American motorists will be subjected to a new motorway billboard declaring that “nobody is born gay”.
The advert, on Interstate 95 in Richmond, Virginia, was paid for by a US group that claims it is possible to change the gender of person someone is sexually attracted to.
The group, which calls itself ‘Parents and Friends of Ex-Gays & Gays’ (PFOX) claims that studies on twins claim that “nobody is born gay”.
In response to an upsurge in claims by US religious groups that they can stop a person being gay, the American Psychological Association said such approaches had absolutely no foundation in science.
“Some religion-based organizations … have invested significant resources in the promotion of sexual orientation conversion therapy and ex-gay ministries to educators and young people in conferences, in advertising, and in the media,” it said in a pamphlet outlining its position.
“The most important fact about these ‘therapies’ is that they are based on a view of homosexuality that has been rejected by all the major mental health professions.”
In a statement, group responsible for the billboard said: "We find it interesting that the attacks against the billboard and ex-gay community have nothing to do with the facts.”
The group has hired US PR company Hamilton Strategies, apparently in order to gain media attention. The company that agreed to take the billboard is called Lamar Advertising, the group said.
Last month John Smid, the former leader of a similar prominent US “ex-gay” group finally married his male lover after admitting that it was impossible to deny one’s sexuality.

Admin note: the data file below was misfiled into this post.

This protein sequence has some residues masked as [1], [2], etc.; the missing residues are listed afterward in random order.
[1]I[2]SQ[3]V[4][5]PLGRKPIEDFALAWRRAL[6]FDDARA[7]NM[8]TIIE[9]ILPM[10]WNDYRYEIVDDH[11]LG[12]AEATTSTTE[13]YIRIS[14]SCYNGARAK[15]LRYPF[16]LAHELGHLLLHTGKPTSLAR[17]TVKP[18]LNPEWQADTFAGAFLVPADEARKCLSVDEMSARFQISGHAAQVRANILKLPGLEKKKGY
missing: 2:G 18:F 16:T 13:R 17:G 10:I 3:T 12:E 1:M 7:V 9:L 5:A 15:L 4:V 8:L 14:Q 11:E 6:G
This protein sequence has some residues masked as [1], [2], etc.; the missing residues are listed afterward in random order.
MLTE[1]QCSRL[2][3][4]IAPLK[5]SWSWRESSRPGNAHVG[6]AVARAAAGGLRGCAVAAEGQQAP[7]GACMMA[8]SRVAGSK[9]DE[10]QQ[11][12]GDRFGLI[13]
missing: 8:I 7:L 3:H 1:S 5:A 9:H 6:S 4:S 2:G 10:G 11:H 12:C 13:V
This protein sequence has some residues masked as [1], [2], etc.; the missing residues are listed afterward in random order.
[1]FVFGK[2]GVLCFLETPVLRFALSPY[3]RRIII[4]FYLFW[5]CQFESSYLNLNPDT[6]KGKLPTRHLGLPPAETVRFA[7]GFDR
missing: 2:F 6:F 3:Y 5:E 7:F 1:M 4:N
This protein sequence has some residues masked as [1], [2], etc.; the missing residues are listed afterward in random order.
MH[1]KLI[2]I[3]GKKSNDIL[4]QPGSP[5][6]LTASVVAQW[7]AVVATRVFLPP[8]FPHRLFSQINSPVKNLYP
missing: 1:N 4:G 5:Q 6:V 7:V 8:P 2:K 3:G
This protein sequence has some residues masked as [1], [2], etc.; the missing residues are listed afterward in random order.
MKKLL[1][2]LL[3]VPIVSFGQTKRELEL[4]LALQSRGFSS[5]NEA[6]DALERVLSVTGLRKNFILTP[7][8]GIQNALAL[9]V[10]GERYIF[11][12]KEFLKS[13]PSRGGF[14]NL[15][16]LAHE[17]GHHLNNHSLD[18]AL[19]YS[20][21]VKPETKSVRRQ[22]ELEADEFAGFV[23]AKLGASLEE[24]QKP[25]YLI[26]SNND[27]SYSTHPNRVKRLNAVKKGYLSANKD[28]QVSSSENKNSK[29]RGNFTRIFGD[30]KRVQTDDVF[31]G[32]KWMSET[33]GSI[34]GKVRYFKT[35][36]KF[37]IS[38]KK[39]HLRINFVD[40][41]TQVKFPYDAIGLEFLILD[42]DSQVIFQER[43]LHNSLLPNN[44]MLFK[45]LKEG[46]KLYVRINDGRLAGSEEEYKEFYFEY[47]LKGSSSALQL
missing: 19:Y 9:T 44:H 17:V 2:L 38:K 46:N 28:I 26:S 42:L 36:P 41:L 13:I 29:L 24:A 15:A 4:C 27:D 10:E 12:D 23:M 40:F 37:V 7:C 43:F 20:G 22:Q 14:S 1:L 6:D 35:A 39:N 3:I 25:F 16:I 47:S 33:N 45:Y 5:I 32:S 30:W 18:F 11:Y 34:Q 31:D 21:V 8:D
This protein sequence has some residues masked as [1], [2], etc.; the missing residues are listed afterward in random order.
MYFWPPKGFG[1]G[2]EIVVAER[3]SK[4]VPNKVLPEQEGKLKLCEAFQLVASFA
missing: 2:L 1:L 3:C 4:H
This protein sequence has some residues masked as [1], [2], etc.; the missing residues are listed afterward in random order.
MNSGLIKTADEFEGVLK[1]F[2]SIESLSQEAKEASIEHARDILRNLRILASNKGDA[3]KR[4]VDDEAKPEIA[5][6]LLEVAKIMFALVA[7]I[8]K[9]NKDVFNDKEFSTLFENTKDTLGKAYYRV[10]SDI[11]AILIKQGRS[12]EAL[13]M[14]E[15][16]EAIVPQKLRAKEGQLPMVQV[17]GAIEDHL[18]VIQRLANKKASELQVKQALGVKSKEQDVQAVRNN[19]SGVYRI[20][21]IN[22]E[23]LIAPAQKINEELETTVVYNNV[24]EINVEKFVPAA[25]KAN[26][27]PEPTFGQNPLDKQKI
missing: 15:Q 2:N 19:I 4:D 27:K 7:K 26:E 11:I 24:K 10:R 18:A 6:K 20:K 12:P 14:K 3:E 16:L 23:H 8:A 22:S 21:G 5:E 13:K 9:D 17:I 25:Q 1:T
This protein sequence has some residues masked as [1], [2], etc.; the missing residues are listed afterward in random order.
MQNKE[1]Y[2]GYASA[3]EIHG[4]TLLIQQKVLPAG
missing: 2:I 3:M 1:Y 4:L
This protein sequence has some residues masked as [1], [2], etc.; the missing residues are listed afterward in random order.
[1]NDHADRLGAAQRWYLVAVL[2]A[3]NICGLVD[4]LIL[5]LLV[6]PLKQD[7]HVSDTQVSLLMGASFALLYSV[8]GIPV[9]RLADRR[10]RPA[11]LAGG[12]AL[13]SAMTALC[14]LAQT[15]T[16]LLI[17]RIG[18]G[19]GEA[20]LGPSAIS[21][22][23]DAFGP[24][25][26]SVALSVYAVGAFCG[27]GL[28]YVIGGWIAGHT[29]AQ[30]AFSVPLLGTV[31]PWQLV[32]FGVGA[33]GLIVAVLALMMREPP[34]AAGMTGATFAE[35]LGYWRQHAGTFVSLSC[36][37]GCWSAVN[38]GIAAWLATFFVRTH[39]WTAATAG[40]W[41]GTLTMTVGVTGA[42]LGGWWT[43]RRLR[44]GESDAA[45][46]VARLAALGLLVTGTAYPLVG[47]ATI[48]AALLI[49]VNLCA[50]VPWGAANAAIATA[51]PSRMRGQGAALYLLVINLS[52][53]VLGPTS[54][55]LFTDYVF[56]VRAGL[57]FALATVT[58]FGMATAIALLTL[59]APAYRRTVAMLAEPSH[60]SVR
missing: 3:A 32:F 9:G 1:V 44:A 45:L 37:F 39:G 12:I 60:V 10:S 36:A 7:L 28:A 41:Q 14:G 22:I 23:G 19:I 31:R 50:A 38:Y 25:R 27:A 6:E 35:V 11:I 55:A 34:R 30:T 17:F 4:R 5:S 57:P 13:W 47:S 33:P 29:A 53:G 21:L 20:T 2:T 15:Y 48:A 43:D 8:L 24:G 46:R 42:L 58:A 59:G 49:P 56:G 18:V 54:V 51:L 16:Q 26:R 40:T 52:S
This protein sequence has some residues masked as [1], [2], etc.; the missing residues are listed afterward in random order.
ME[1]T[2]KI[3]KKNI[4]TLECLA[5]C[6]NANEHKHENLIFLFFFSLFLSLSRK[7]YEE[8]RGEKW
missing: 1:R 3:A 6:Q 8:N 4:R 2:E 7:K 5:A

“I’ve believed in faith that something was going to happen, and it never did, and so at my age, right now in my life, I don’t have that many good years left in me, and I can’t live like this for the rest of my life, so I said no, I’m not willing to keep pushing after something that’s not going to happen," he said at the time.
Many influential US religious groups regard being attracted to people of the same sex as undesirable and campaign against equal marriage rights.
Fifteen states in the county have explicit bans on same-sex marriage as a result of political support for such groups.
A similar advert on buses in London was banned by the Mayor in 2012 after it was branded "sad".
"Life would be much easier if these organisations just admitted that they don’t like gay people,” Ben Summerskill, chief executive of Stonewall, said at the time.
Register for free to continue reading
Registration is a free and easy way to support our truly independent journalism
By registering, you will also enjoy limited access to Premium articles, exclusive newsletters, commenting, and virtual events with our leading journalists
Already have an account? sign in
Join our new commenting forum
Join thought-provoking conversations, follow other Independent readers and see their replies